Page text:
When Your Work Is Who You Are

My wife has observed that my work is deeply intertwined with my identity. It was not the first time she observed it, but sometimes the Nth time you hear something is when you start to think about it.

I hadn’t really thought about it before because she was and is right. It seems so natural to me. I am a poet/playwright/interdisciplinary scholar/spontaneous order theorist. When I wake, those things are on my mind; they are on my mind throughout the day; they are on my mind when I go to sleep. My mind is always active, thinking about my various projects.

Asperger’s has been called the “Little Professor Syndrome,” and I certainly fit that description. When I was obsessed with dinosaurs, I could have held my own with a paleontologist; when I was obsessed with sharks, I learned everything I could find on sharks; when I was obsessed with plants — and later narrowed that obsession to orchids — I learned everything I could find on plants and, particularly, orchids. That obsession later turned into molecular biology in college, then economics, then quantum physics (at least, to the degree one can learn about it without math), then chaos theory and complexity, then fiction writing, then poetry, then play writing. The older I have gotten, though, the more I have retained past interests. I remain curious about molecular biology, and I often think with the concepts of biology; I have increased my interest in economics, combining my interest in complexity with economics into Austrian economics and spontaneous order theory; I still write plays and poems.

One of my more recent obsessions is learning about autism. When I learned my son had autism, I did the autistic thing and became obsessed with the topic and learned everything I could about it. My familiarity with molecular biology and neurobiology helped. It was in dong this research that I learned I had Asperger’s.

It turns out that those with Asperger’s deeply identify with the work they do, with the work with which they are obsessed.

If the person with autism can find a place that will indulge his obsessions, he will be a great worker and will do great work. If the person with autism cannot find such a place, he won’t allow that job to interfere with his “real” work. One can perhaps imagine what the outcome of that is likely to be.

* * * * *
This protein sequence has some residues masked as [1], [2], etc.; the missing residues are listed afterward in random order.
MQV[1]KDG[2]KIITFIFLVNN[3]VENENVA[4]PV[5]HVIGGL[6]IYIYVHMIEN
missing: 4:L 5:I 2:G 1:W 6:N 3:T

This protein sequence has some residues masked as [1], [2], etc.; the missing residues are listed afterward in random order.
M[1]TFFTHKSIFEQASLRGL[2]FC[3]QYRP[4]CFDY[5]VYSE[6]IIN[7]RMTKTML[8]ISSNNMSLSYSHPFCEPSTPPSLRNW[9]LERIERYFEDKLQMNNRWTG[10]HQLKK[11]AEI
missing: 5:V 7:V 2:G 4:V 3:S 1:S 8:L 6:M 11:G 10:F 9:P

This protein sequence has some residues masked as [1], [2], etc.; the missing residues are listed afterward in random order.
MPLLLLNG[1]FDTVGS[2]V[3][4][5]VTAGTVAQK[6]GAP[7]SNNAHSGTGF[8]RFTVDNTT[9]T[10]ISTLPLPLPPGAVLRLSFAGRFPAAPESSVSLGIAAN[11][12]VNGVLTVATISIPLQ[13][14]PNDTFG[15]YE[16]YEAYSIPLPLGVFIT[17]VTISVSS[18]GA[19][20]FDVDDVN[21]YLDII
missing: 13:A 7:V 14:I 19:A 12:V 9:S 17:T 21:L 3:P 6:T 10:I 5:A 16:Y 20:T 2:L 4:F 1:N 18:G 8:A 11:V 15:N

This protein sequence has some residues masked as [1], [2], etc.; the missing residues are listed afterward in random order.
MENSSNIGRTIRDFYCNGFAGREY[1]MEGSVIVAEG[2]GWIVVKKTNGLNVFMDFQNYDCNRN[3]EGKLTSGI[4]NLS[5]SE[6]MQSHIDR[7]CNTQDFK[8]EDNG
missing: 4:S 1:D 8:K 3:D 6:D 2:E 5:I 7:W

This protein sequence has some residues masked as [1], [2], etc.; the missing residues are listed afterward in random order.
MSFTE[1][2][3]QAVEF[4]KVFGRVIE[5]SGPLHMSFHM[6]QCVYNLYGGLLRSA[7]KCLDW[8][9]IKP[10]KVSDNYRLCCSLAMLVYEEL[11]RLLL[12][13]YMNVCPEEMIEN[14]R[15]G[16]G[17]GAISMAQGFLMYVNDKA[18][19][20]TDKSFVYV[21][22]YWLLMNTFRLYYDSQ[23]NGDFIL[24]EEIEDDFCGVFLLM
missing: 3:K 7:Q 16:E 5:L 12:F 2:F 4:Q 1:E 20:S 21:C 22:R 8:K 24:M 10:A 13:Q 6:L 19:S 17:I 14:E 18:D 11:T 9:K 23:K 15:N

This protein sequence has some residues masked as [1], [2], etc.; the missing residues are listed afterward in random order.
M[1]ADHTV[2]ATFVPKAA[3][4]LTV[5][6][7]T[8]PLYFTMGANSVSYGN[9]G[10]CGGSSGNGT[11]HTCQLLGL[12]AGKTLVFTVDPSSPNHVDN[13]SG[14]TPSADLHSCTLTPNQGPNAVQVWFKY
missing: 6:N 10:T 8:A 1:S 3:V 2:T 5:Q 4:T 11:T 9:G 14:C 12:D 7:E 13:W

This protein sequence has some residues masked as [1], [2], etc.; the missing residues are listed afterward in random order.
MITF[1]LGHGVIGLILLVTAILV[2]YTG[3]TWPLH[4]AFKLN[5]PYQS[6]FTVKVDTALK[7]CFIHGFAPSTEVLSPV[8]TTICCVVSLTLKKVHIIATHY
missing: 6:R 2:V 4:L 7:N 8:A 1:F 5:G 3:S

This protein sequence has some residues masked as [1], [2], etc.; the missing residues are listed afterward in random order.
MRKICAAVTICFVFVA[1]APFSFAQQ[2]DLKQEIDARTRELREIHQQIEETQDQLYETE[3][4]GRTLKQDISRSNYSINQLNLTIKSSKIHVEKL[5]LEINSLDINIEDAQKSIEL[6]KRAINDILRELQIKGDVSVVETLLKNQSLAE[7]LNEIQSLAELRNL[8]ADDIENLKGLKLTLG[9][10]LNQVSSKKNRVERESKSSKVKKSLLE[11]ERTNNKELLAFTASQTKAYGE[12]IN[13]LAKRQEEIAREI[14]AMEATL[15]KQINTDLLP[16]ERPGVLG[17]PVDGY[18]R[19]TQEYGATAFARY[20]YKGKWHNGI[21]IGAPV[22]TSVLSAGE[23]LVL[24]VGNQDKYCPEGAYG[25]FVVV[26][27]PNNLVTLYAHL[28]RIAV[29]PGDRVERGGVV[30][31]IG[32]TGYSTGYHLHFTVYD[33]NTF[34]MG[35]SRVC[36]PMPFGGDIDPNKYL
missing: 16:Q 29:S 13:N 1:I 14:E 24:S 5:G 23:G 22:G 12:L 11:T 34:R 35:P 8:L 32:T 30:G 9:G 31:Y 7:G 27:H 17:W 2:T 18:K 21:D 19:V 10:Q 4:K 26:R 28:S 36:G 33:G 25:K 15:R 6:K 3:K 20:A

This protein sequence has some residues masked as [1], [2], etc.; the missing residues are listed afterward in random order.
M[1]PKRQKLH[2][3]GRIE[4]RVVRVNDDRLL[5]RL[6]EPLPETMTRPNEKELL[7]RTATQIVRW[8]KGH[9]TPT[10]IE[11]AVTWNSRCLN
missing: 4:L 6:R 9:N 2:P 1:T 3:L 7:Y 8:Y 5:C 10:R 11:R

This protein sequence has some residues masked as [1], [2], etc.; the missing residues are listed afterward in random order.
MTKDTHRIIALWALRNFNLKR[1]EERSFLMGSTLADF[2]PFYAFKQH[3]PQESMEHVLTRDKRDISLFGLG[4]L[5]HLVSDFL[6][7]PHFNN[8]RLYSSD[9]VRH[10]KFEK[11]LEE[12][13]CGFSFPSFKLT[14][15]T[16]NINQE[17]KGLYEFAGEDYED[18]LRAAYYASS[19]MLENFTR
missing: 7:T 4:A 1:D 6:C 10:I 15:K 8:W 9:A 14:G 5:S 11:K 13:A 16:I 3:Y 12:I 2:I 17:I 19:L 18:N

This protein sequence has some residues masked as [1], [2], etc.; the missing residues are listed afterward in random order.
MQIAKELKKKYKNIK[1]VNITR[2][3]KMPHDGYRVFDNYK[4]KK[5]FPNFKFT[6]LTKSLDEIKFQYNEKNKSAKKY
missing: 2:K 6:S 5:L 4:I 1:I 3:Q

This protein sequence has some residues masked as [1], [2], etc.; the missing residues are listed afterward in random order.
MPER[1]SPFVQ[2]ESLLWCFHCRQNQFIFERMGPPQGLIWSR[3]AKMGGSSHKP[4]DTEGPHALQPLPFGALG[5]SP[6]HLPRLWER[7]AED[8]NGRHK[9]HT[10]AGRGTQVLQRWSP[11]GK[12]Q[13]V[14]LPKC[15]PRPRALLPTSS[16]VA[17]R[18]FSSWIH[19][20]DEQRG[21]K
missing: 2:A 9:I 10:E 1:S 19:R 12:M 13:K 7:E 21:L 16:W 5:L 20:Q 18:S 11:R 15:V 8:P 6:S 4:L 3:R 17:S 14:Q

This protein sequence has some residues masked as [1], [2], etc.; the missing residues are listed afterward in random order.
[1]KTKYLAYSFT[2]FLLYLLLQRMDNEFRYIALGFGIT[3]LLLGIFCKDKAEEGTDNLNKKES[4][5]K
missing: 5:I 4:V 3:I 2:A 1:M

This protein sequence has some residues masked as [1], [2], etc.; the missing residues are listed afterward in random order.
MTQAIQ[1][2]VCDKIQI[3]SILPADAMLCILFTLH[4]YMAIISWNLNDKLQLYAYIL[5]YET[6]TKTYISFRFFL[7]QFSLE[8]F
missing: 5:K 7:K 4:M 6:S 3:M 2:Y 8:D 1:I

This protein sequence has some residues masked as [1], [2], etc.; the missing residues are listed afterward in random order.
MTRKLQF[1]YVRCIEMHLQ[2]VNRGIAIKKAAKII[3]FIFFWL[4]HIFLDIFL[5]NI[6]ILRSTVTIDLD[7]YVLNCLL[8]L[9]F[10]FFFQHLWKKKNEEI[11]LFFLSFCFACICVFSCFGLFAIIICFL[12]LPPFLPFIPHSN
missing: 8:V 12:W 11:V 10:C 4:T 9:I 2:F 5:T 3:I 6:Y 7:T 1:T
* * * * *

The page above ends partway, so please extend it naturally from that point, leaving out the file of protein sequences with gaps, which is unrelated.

For autistics with advanced degrees, like me, the logical place to work is a university. And if universities were primarily interested in research, scholarship, and teaching, they would be the ideal place for autistics. Unfortunately, universities are primarily interested in more fully developing their bureaucracies, playing university politics, and engaging in all sorts of social games at which autistics are terrible. If universities were places where a professor could see that something was not working, and the next semester change the way he taught classes based on his observations of what worked and what did not, they would be ideal places for autistics. However, universities are now places where professors are pressured into teaching the same way as everyone else, no matter what the educational outcomes may be.

It seems, then, that there are no places to support people with autism. There is no institutional support; the institutions we have are structurally opposed to both the strengths and weaknesses of autistics, while thoroughly supportive of both the strengths and weaknesses of neurotypicals.

Worse, because people like me are so personally identified with their work that that there is little differentiation between the work and person (please note I said “the work” and not the ideas, as particular ideas will be chucked if they prove not to work out), we tend to take it quite personally that nobody wants us or wants us to do what we are good at. We resent the fact that we cannot make a living being who we are, because of the prejudice against us built into the institutional structures of society. I do not know if there was ever a time when things were better for those with autism; however, I suspect that before the growth of bureaucracy as a fundamental institution in all areas of life, life for high-functioning autistics, at least, was much easier.

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6 thoughts on “When Your Work Is Who You Are

  1. You mentioned a few things that have been in my mind. I was wondering how universities and other institutions feel about Autistic people. I was recently watching the news when they showed this high school senior in my state who has been accepted to four universities, including U of M. But there are times when I wonder if society in general is even ready for Autistic people to be out there doing what anybody without Autism (neurotypical) is doing.

    I’m learning how difficult it is for those with Autism to find jobs, regardless of how smart they could be, even better at it than someone without Autism. I am learning all of this and I cannot help thinking what kind of future awaits my 3-year old.

    By looking at my daughter, you cannot guess she has Autism. She has control of her body. Nothing in her face shows she might have a disability. She makes eye-contact, even with strangers. She doesn’t feel uncomfortable in crowds, at least not that we can tell. She could pass for neurotypical… until someone asks her something and she ignores them and doesn’t answer (she’s non-verbal, although she can make sounds and tries to speak.) Or stims occasionally. And boom! That’s when people look at her as if she were weird.